Tachycardia is the medical term for a rapid heart rate, which is defined as a sustained resting heart rate above 100. Now, if your heart rate goes over 100 when you’re exercising, that’s great. What’s not so great is a heart rate of over 100 beats per minute while at rest. While there are several causes for this, I’m not going to cover them in detail here. Rather, I want to look at some of the causes of tachycardia and discuss what we can do about it.
The optimal heart rate is variable for an individual, but it generally ranges somewhere between 60 to 75 or 80 beats per minute. A healthy range is considered 60 to 80, and a typical range is roughly 70 or 72. When the heart rate is too fast because of tachycardia, it can be problematic as it may involve a range of other symptoms, including shortness of breath, lightheadedness, and palpitations (when you actually feel your heart beating in your chest). Again, this is normal if you’re exercising. But it’s not ideal if you’re at rest. You should never notice your heart beating unless you’re exerting yourself.
Some folks with tachycardia can also experience chest pain. There are many causes for this, such as compensation for low blood oxygen. All of your cells need to be bathed with oxygen. If oxygen is low due to an inadequate supply of red cells or hemoglobin, your heart rate will speed up to compensate for the low oxygen. This is a healthy adaptation. The way we discover this is with a blood test looking at complete blood count, including red blood cells (ideally about five), and hemoglobin (ideally about 15). These measurements can identify if you’re actually anemic, which would then cause a natural, necessary rise in heart rate. Anemia can be improved significantly if treated, for example, with Standard Process Ferrofood.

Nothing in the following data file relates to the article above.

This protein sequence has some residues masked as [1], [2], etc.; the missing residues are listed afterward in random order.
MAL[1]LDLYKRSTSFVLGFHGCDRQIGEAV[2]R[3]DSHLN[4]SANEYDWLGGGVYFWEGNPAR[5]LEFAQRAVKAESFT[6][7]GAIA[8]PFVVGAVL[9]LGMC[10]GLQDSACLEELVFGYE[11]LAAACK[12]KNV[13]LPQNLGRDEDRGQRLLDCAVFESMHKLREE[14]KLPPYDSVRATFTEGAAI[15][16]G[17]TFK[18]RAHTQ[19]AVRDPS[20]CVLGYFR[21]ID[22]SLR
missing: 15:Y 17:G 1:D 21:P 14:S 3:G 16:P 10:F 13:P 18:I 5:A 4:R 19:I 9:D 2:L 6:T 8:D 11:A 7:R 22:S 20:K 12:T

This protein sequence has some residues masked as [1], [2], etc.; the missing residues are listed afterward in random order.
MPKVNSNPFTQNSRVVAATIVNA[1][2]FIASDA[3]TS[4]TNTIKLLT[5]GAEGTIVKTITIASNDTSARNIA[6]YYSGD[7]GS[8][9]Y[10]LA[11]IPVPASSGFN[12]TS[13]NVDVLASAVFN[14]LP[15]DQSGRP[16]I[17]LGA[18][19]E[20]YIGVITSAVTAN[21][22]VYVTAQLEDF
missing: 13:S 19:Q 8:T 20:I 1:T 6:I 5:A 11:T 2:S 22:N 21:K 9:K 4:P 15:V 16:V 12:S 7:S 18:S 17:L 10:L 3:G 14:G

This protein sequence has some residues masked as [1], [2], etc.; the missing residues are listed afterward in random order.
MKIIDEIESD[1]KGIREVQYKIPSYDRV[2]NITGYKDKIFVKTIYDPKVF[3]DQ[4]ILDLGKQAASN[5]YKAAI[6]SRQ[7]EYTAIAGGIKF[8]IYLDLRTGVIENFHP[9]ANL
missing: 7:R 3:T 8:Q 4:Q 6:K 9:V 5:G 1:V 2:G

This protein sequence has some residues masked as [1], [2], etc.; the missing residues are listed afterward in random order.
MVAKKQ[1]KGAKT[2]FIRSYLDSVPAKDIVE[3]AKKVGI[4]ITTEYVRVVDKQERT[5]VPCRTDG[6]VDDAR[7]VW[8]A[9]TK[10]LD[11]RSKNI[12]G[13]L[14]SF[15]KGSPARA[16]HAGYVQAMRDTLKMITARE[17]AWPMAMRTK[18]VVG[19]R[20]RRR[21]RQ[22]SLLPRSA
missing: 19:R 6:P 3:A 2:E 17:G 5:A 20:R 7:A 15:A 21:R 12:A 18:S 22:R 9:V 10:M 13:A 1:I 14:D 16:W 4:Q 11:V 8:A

Other causes of tachycardia include the consumption of too much coffee, caffeinated beverages, or soda. Smoking can also be a factor, as can fever. A fever is a healthy adaptation to an increased heart rate because the body is in a state of hypermetabolic activity to fight the infection. Generally speaking, the cause of a fever is low calcium, or deficiency of the C complex. Supplementing calcium and whole C complex can address the cause of the fever, and the body can fight the infection without the need to raise a fever.
Another major cause of a rapid heart rate is an imbalance in the automatic nervous system. If one is in a state of sympathetic dominance (the fight, flight, or freeze state), the heart rate will be a little higher on the sympathetic side of the nervous system. The parasympathetic side of the nervous system regulates rest, relaxation, and digestion. (There is a much larger discussion to be had around the autonomic or automatic nervous system.)
I explore the subject of autonomic balance in my e-learning presentation The Six Core Principles of Trophotherapy. In this course, I review of the six key areas of trophotherapy, or nutritional therapy. One area that we cover in detail is the balance of the autonomic nervous system. Specifically, what are the nutrients that are necessary for proper autonomic balance between parasympathetic and sympathetic, which also relates to energy production in the cells? This is one of the six key areas—one of the six core principles—of trophotherapy.
I invite you to explore my Six Core Principles of Trophotherapy e-learning course at Selene River Press.
Thanks for listening today. I hope I’ve given you some insights into rapid heart rate or tachycardia that you’ll find useful for yourself or for your patients.
Image from iStock/AntonioGuillem.